This spring we had another firm mine all of our shot fall zone, including the areas mined the previous summer and fall. They use heavy earth moving equipment and a very sophisticated (and effective) sifter. Their 6 man team processes an amazing amount of dirt in a day. Their sifter is not fazed by broken targets and bits of shale, although the small shale fragments do slow up the sorting. They removed an additional 120,000 lbs. in slightly less than four work weeks.
This second firm is mostly interested in throughput. A lot of their equipment is leased and their help stays in a nearby motel. So they are not interested in dawdling around. When their recovery rate goes below 3 barrels of lead a day, they start thinking about finishing up. In the last few days the recovery at out club dropped to 2 barrels a day. They had covered the area thoroughly, but decided to dig deeper in an attempt to extract move lead. When the output dropped below 2 bbls/day, they decided it was not economical to continue. We were very happy with the results.
Another firm we talked to uses a wet process the sort and clean the recovered shot. They are not as affected by weather as the dry sorters are. They assayed our grounds and told us they could recover 250,000 lbs. in approximately 5 weeks. That is very close to what we actually did recover. We decided not to use them, because they were booked solid for two years with two unsigned contracts waiting in line ahead of us.
So there you have three different scenarios. One firm has minimal living and equipment expenses, so they are willing to stay along time, even when recovery rates are really low. The big earth movers want to recover lead at a faster rate and are ready to move on when recovery falls below 4,000 lb/day. The wet miner says he stays until ALL the lead is recovered.
Another thing to consider is the commission the club gets. Often the club will get a lower commission on the first 100,000 lbs (20%) so the mining firm recovers it's moving and setup expenses. The second firm we used said it costs them $10,000+ to move their equipment from one site to another nearby.
Birchwood in Anchorage threw almost 2 million last year, according to Dave Cross - he used to manage Red Mountain, years ago. We have 5 dedicated trap fields, 4 more skeet / trap combos and two 5 stand fields.
We also have 60 or so 5 man teams for each of two 16 week leagues (spring and fall). Mostly its 3 legged team - 75 birds, so 350 per team per league times 2...I come up with us throwing almost 700k league targets. Then registered skeet, registered trap and a whole lot of practic shooting. Guess we could be doing that.
No wonder White Flyer sat up and took notice...we were having trouble getting enough birds, but they say now we're one of their biggest clubs.
Markham Park in S. Florida has been throwing targets for 25 years. With 5 combo fields, a five stand field and a SC course. Last I heard they throw about 1,000,000 targets a year combined. The county that operates the range has been collecting a $.25 per round "Lead Removal Fee" for about 7-8 years. and by all estimates has collected about $500,000 give or take.
The point is there's a lot of lead out there that has never been mined and probably never will be as the major shotfall zone is on a slope with Malaluca trees that require special procedures for cutting & removal and supervision by various enviro agencys.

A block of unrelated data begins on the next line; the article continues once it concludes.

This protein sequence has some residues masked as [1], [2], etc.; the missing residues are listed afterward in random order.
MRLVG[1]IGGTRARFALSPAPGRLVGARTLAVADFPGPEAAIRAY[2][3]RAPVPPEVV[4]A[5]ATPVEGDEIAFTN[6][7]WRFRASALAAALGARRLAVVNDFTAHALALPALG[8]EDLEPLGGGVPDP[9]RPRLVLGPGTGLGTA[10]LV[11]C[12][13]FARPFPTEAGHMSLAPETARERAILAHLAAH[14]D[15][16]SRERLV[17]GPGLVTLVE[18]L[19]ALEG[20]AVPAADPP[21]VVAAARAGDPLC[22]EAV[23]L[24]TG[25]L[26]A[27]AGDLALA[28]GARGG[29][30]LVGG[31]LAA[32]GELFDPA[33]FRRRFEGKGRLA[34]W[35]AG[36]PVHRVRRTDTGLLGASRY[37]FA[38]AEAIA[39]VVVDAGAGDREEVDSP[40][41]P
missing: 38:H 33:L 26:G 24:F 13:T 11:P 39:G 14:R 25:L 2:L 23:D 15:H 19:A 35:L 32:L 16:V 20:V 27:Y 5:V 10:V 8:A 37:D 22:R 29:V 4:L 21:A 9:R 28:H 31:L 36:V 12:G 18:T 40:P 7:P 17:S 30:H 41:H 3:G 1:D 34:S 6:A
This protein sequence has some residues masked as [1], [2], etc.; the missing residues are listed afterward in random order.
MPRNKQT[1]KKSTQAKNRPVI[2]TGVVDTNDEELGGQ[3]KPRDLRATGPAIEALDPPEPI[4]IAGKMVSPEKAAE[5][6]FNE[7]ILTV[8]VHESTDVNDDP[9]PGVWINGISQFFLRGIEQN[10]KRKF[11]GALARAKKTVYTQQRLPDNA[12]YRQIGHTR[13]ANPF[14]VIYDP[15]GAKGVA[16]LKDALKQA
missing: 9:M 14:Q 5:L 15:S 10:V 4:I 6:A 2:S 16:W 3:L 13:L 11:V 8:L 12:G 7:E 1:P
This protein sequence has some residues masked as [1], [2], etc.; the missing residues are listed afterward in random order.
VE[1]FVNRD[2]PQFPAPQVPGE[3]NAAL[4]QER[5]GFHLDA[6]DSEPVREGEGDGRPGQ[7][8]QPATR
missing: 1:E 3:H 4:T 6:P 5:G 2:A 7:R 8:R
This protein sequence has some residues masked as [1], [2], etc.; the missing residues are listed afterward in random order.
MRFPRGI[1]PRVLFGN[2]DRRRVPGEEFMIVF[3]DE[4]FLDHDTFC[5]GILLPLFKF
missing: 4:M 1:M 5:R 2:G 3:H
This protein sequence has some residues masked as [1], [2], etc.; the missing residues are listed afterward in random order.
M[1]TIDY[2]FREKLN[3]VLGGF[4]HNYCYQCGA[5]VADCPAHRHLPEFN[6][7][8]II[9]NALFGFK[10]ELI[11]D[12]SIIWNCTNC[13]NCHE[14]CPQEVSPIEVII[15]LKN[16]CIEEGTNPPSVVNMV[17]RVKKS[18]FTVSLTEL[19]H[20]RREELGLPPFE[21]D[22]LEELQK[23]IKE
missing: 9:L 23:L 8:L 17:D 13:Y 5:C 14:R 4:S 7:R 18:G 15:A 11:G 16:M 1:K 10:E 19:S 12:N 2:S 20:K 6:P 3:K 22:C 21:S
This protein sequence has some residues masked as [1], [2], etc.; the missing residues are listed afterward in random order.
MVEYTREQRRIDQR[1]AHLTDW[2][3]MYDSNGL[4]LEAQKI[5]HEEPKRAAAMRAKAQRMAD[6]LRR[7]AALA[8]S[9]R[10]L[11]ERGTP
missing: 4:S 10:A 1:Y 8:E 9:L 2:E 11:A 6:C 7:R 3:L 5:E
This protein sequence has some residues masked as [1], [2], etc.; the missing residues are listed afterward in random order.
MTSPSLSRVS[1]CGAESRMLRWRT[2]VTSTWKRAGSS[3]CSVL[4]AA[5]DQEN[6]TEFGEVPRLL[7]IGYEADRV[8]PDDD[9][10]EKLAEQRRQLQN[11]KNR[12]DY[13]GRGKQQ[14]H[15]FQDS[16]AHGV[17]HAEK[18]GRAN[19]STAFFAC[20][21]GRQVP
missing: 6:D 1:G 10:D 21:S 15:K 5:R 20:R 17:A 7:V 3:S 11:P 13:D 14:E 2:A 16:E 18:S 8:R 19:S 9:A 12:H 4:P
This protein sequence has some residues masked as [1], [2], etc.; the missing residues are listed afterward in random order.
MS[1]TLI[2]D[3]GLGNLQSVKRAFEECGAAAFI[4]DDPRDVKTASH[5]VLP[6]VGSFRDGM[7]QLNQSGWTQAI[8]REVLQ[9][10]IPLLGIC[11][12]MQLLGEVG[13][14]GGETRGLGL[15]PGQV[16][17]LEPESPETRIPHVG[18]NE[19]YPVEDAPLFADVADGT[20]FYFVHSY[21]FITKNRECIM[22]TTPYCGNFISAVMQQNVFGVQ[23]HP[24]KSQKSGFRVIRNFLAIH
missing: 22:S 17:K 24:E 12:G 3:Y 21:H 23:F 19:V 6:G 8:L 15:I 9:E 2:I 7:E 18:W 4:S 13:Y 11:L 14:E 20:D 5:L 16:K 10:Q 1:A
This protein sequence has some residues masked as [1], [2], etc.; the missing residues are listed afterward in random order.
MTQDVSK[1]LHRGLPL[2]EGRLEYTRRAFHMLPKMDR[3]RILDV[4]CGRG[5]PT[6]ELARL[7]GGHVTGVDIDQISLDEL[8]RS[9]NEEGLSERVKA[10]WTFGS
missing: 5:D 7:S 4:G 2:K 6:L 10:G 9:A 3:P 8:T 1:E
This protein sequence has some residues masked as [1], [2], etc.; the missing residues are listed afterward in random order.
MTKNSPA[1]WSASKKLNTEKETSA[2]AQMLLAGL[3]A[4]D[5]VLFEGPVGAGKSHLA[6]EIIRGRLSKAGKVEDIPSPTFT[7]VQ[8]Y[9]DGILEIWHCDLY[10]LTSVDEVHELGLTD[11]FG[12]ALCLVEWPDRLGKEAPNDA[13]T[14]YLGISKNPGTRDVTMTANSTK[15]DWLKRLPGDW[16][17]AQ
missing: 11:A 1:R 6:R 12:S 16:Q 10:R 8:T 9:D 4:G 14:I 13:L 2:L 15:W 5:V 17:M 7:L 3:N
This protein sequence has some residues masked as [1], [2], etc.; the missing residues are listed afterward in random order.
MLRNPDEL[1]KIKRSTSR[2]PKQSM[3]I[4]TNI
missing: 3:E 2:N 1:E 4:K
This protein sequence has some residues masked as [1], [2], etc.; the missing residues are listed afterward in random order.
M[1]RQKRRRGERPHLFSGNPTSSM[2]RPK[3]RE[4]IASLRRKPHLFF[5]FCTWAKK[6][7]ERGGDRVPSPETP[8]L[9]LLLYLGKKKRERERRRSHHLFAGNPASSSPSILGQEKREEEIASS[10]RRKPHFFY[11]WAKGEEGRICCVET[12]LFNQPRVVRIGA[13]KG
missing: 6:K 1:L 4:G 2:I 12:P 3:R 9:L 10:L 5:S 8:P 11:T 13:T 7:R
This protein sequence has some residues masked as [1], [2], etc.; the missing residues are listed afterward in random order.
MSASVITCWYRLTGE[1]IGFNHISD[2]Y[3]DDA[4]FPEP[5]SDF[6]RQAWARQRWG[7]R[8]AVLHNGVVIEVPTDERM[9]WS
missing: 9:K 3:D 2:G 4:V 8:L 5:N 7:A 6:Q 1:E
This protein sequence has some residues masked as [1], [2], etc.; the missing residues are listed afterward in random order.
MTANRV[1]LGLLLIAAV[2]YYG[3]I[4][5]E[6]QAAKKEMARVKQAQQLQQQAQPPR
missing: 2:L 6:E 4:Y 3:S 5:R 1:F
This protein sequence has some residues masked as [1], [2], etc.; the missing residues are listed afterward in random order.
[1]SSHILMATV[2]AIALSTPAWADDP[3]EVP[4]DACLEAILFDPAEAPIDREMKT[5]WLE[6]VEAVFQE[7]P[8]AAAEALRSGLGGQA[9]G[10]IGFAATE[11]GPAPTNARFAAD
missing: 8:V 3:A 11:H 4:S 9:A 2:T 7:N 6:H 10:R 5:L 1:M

Two million targets is a lot! It's almost ten semi loads. I don't have the 2009 Average Book here, but the 2008 Average Book lists the residents of California as shooting 4.2 million ATA targets for the whole year, Colorado at 1.9 million, and Alaska at 362 thousand. Birchwood is throwing almost half as many targets as Californians are shooting in ATA in a year, and six times as many as all Alaskans shoot? That's impressive, if true.
we get a semi load every four or five weeks from August to May, and about every 5 or 6 weeks over the summer. I do know that.
I'm sorta suprised at 362k registered...I thought we were a little lower than that, and I was president for 4 years. But far and away most of the birds shot are NOT registered...leagues are huge, like I said.
On the weekends its not uncommon to have all five traps full - or at least in use by 3-5 guys, hour after hour. Ditto the skeet fields.
Pocatello...weren't you on the CRUISE thread I have going? Come on up!!!! You'll see we have a helluva time up here.
In assessing clubs for yield potential I try to find clubs with at least 100K lbs. of lead that is harvestable. Other determining factors are complexity of harvest (close treelines, difficult terrain, etc) as well as distance to clubs.
We try to set up 'routes' in all the geographic areas we serve where we can reclaim a number of clubs in a given state(s). This helps us spread equipment transportation costs (a biggie) over clubs somewhat close to one another.
Every situation is different and unique. We personally visit each club beforehand to evaluate potential, meet management and respond to any questions.
Oddly enough, it's the smaller 2 to 6 trap clubs that generate far greater harvests than clubs far larger.
Yes, I was on the cruise thread. My wife and I are very interested, and will look forward to seeing the information article slated to appear in Trap & Field soon. I see you have landings scheduled in Vancouver. We have never had passports, but intend to remedy that in a few weeks after a Labor Day family reunion in Oregon. If at all possible, we intend to come. Thanks for your efforts in arranging this great trip.